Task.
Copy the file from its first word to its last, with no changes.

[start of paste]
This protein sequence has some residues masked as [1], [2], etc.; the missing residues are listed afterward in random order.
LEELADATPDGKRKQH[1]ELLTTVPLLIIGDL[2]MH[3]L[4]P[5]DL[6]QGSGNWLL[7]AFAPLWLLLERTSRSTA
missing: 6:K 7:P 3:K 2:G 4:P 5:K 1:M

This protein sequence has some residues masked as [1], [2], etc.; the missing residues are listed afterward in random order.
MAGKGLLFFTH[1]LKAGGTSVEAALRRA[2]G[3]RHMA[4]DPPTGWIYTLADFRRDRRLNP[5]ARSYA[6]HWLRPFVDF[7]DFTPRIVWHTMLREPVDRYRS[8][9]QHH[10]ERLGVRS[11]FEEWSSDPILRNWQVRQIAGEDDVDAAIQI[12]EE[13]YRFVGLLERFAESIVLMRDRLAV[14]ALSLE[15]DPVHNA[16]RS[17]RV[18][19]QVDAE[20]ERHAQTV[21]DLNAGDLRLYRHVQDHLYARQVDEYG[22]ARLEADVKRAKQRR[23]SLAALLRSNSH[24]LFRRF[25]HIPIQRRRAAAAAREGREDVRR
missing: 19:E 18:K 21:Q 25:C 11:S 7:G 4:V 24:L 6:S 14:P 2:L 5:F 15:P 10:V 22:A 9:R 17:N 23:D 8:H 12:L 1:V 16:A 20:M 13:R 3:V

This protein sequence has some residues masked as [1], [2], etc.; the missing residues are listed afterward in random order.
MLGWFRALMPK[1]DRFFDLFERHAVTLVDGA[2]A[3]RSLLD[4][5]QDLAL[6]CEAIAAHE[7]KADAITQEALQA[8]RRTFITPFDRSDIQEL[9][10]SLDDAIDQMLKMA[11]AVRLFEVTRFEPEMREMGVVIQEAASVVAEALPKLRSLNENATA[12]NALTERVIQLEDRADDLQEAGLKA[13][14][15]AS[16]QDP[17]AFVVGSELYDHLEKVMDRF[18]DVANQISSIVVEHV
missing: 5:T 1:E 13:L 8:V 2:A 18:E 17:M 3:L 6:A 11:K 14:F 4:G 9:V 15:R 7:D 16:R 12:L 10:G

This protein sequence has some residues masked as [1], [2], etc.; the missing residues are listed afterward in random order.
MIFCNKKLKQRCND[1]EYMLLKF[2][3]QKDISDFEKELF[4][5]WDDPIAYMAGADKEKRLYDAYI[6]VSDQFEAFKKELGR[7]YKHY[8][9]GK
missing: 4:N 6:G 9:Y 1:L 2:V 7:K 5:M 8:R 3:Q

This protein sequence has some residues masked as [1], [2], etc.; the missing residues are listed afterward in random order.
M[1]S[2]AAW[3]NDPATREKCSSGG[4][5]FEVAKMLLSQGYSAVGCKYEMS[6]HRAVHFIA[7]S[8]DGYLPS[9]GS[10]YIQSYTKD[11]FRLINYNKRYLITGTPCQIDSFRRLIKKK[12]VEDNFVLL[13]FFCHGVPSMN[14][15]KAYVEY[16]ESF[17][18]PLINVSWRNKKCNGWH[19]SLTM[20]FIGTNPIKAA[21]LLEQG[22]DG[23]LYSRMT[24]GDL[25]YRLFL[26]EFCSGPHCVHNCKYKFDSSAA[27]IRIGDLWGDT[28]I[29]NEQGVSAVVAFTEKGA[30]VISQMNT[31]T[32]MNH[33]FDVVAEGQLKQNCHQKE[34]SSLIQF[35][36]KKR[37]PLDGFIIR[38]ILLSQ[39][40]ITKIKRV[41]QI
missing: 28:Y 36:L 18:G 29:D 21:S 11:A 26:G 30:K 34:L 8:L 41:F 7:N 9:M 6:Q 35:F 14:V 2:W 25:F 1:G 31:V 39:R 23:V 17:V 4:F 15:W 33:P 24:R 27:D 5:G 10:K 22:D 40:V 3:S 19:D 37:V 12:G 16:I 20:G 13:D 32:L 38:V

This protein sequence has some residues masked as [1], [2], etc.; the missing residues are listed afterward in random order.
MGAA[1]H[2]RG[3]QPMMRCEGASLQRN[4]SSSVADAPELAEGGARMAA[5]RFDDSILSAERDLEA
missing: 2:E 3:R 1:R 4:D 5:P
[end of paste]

This protein sequence has some residues masked as [1], [2], etc.; the missing residues are listed afterward in random order.
LEELADATPDGKRKQH[1]ELLTTVPLLIIGDL[2]MH[3]L[4]P[5]DL[6]QGSGNWLL[7]AFAPLWLLLERTSRSTA
missing: 6:K 7:P 3:K 2:G 4:P 5:K 1:M

This protein sequence has some residues masked as [1], [2], etc.; the missing residues are listed afterward in random order.
MAGKGLLFFTH[1]LKAGGTSVEAALRRA[2]G[3]RHMA[4]DPPTGWIYTLADFRRDRRLNP[5]ARSYA[6]HWLRPFVDF[7]DFTPRIVWHTMLREPVDRYRS[8][9]QHH[10]ERLGVRS[11]FEEWSSDPILRNWQVRQIAGEDDVDAAIQI[12]EE[13]YRFVGLLERFAESIVLMRDRLAV[14]ALSLE[15]DPVHNA[16]RS[17]RV[18][19]QVDAE[20]ERHAQTV[21]DLNAGDLRLYRHVQDHLYARQVDEYG[22]ARLEADVKRAKQRR[23]SLAALLRSNSH[24]LFRRF[25]HIPIQRRRAAAAAREGREDVRR
missing: 19:E 18:K 21:Q 25:C 11:S 7:G 4:V 24:L 6:S 14:P 2:L 5:F 15:P 10:V 22:A 9:R 17:N 23:D 8:H 12:L 1:V 16:A 20:M 13:R 3:V

This protein sequence has some residues masked as [1], [2], etc.; the missing residues are listed afterward in random order.
MLGWFRALMPK[1]DRFFDLFERHAVTLVDGA[2]A[3]RSLLD[4][5]QDLAL[6]CEAIAAHE[7]KADAITQEALQA[8]RRTFITPFDRSDIQEL[9][10]SLDDAIDQMLKMA[11]AVRLFEVTRFEPEMREMGVVIQEAASVVAEALPKLRSLNENATA[12]NALTERVIQLEDRADDLQEAGLKA[13][14][15]AS[16]QDP[17]AFVVGSELYDHLEKVMDRF[18]DVANQISSIVVEHV
missing: 5:T 1:E 13:L 8:V 2:A 18:E 17:M 3:L 6:A 11:K 14:F 4:G 9:V 15:R 7:D 16:R 12:L 10:G

This protein sequence has some residues masked as [1], [2], etc.; the missing residues are listed afterward in random order.
MIFCNKKLKQRCND[1]EYMLLKF[2][3]QKDISDFEKELF[4][5]WDDPIAYMAGADKEKRLYDAYI[6]VSDQFEAFKKELGR[7]YKHY[8][9]GK
missing: 4:N 6:G 9:Y 1:L 2:V 7:K 5:M 8:R 3:Q

This protein sequence has some residues masked as [1], [2], etc.; the missing residues are listed afterward in random order.
M[1]S[2]AAW[3]NDPATREKCSSGG[4][5]FEVAKMLLSQGYSAVGCKYEMS[6]HRAVHFIA[7]S[8]DGYLPS[9]GS[10]YIQSYTKD[11]FRLINYNKRYLITGTPCQIDSFRRLIKKK[12]VEDNFVLL[13]FFCHGVPSMN[14][15]KAYVEY[16]ESF[17][18]PLINVSWRNKKCNGWH[19]SLTM[20]FIGTNPIKAA[21]LLEQG[22]DG[23]LYSRMT[24]GDL[25]YRLFL[26]EFCSGPHCVHNCKYKFDSSAA[27]IRIGDLWGDT[28]I[29]NEQGVSAVVAFTEKGA[30]VISQMNT[31]T[32]MNH[33]FDVVAEGQLKQNCHQKE[34]SSLIQF[35][36]KKR[37]PLDGFIIR[38]ILLSQ[39][40]ITKIKRV[41]QI
missing: 28:Y 36:L 18:G 29:D 21:S 11:A 26:G 30:K 34:L 8:L 41:F 7:N 9:M 6:Q 35:F 14:V 2:W 25:F 1:G 31:V 39:R 23:V 17:V 4:F 15:W 33:P 24:R 27:D 5:G 10:K 22:D 40:V 3:S 19:D 37:V 12:G 16:I 20:G 13:D 32:L 38:V

This protein sequence has some residues masked as [1], [2], etc.; the missing residues are listed afterward in random order.
MGAA[1]H[2]RG[3]QPMMRCEGASLQRN[4]SSSVADAPELAEGGARMAA[5]RFDDSILSAERDLEA
missing: 2:E 3:R 1:R 4:D 5:P